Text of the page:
Colorado is helping make things a little interesting down the stretch. With another loss to the Padres last night, they are just 3.5 games ahead of the Braves and 4 games in front of the Giants. Atlanta has a fighter's chance, with 7 of their last 10 games against Washington, but the Braves would still have to put together a run of 8-2 or 9-1 unless Colorado completely collapsed. With just a week and a half to go, 3.5 games are a lot to give up, but with the Rockies playing St. Louis, Milwaukee, and LA to finish the season, things could get tight by this time next week.
As easy as it is to write about Milton Bradley's undoing, The Commish took the positive road. Taking a short break from baseball, the latest Foul Territory deals with childhood innocence, imagination, and a little game called Chicken Combo. It's a must read, and you can find it right here.
While I still think the Wild Card is a positive thing, I'm not as "gung ho" on the idea as everyone else. While everyone likes to claim that the races are better and more teams are in it later, I'd argue that the Wild Card makes September LESS important for many of the playoff-bound teams.
For example, if each league still had just 2 divisions each, the AL wouldn't have much of a race left, although it doesn't even WITH the Wild Card. In my alternate reality, Boston's only hope for the postseason would be catching New York for the division while LA (Anaheim) holds off Texas. Detroit and Minnesota would be long gone as they should be. While the Red Sox sit 6 1/2 games behind the Yankees, it would make any remaining regular season games left between the two a LOT more exciting knowing a playoff berth is at stake.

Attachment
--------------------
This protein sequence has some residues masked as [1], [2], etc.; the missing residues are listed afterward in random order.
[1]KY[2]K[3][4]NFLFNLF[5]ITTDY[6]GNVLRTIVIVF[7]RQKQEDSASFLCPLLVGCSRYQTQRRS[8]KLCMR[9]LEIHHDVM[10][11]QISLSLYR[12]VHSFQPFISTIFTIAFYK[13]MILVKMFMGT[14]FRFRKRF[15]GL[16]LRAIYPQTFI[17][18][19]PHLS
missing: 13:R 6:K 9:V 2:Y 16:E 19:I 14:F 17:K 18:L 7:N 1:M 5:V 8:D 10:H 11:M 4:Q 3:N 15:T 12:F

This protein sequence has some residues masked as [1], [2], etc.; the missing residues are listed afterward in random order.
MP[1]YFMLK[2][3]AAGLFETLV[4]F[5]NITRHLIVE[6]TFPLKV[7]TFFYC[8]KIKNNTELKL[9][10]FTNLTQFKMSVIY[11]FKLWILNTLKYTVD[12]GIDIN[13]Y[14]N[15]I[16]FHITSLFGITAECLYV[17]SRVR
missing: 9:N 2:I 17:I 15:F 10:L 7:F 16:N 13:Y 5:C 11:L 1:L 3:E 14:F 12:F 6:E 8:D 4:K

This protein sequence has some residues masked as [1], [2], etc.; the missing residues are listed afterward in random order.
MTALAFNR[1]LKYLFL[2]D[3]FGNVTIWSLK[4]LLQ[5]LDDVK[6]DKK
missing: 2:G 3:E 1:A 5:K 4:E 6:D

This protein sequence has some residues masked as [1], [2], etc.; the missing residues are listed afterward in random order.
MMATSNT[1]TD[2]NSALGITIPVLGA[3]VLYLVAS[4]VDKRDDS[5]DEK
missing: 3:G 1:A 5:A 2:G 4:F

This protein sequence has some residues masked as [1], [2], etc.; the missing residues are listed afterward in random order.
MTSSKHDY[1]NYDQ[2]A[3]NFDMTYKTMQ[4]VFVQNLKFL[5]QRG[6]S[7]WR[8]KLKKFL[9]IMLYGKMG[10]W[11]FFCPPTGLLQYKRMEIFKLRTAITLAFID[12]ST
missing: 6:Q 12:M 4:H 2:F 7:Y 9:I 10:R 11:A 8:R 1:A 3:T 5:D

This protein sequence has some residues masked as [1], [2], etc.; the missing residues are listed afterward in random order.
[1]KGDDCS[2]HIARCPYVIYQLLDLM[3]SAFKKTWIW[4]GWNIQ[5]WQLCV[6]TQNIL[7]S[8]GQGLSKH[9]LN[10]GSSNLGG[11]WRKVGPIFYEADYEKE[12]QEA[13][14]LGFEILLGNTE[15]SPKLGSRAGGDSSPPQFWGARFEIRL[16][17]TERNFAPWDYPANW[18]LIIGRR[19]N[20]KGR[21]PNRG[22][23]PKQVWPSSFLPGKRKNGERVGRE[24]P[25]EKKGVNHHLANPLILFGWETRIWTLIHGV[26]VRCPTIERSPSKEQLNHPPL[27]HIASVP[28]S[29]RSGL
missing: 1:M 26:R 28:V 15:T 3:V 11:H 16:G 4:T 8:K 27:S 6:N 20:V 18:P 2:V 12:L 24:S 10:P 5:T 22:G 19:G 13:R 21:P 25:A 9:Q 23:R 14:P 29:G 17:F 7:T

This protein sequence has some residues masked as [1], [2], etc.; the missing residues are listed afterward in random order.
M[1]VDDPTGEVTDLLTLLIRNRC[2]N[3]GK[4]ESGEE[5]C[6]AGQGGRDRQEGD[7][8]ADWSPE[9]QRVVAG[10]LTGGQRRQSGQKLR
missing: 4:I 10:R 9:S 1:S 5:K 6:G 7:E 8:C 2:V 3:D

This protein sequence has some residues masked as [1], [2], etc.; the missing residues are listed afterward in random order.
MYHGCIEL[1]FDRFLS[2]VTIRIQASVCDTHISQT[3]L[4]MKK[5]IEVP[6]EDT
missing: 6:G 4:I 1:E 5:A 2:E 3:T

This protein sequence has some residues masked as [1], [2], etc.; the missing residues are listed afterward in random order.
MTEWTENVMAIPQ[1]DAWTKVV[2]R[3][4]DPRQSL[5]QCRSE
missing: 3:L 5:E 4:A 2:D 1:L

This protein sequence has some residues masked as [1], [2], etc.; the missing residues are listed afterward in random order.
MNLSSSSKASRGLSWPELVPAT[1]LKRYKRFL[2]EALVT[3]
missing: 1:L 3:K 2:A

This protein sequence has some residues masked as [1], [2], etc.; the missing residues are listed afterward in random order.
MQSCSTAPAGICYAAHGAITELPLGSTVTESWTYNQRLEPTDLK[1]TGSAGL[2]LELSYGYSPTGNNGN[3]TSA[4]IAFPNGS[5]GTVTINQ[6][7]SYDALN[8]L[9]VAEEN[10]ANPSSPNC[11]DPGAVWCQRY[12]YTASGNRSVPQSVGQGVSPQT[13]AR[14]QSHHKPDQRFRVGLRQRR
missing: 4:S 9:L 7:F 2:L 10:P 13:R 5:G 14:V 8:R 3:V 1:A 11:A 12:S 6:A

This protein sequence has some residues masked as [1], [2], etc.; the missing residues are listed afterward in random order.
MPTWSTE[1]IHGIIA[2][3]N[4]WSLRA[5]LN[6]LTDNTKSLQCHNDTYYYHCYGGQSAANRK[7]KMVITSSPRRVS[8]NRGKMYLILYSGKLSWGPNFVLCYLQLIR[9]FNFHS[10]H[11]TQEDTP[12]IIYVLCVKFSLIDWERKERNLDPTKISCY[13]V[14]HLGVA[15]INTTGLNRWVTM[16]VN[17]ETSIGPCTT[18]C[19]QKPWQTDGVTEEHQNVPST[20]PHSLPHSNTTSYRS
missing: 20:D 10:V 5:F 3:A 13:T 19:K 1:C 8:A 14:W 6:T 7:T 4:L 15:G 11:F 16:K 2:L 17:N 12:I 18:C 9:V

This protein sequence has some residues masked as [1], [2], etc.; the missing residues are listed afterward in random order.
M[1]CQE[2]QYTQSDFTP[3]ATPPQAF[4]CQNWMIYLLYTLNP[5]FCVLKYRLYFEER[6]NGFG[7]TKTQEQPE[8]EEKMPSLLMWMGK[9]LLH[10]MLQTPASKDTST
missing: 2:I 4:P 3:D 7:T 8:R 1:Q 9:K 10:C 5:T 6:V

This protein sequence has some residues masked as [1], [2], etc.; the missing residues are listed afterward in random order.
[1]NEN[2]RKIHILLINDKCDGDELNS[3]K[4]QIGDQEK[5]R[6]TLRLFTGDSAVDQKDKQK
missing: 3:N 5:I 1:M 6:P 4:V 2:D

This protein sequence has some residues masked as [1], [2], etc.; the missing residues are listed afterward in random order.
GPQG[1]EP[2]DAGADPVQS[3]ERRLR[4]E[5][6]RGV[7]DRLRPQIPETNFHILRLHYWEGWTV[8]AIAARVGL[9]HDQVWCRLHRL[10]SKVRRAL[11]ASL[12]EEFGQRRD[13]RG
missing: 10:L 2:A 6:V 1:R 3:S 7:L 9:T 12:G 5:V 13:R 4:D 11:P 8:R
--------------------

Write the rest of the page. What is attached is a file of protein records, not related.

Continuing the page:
In the National League, Colorado would be forced to catch the Dodgers (that's why you can't afford a 2-month slump in baseball), but St. Louis and Philadelphia would be involved in a heated pennant race. Sure, they may end up meeting in October anyway, but the "old" way, these September games would feel like playoff games, and suddenly teams like the Nationals and Cubs would be involved in games with true playoff implications, even if it's for the other team.
I don't hate the Wild Card, but every once in a while, I yearn for the days of a true pennant race where the winner was just one series away from the Fall Classic.
Congrats to Ichiro Suzuki for compiling 200+ hits for the NINTH straight season, setting a new MLB record. OBP is important, but a hit is always better than a walk, and getting 200 of them year in and year in is a tribute to Ichiro's skill, work ethic, and longevity.
The Chicago Cubs tied a major league record last night against Pittsburgh and Zach Duke by starting the game with EIGHT consecutive hits. The record could have been broken, but pitcher Ryan Dempster was instructed to sacrifice bunt (which he successfully did) when he was at bat. What's the point of a sacrifice when your team is up 6-0 with no outs in the 1st inning? It's early enough that it's not "piling on," and when a pitcher is struggling like that, I would make him throw as many pitches as possible to get out of the inning. I certainly wouldn't give up any outs when he hasn't recorded ANY after eight hitters! Hey, if a major league records happens to accompany the blowout, then all the better.
If you haven't heard of PECOTA or the postseason odds presented by Baseball Prospectus, they are worth a daily look, especially around this time of year. For a little more tongue-in-cheek view of postseason possibilities, check out the latest Hot Corner!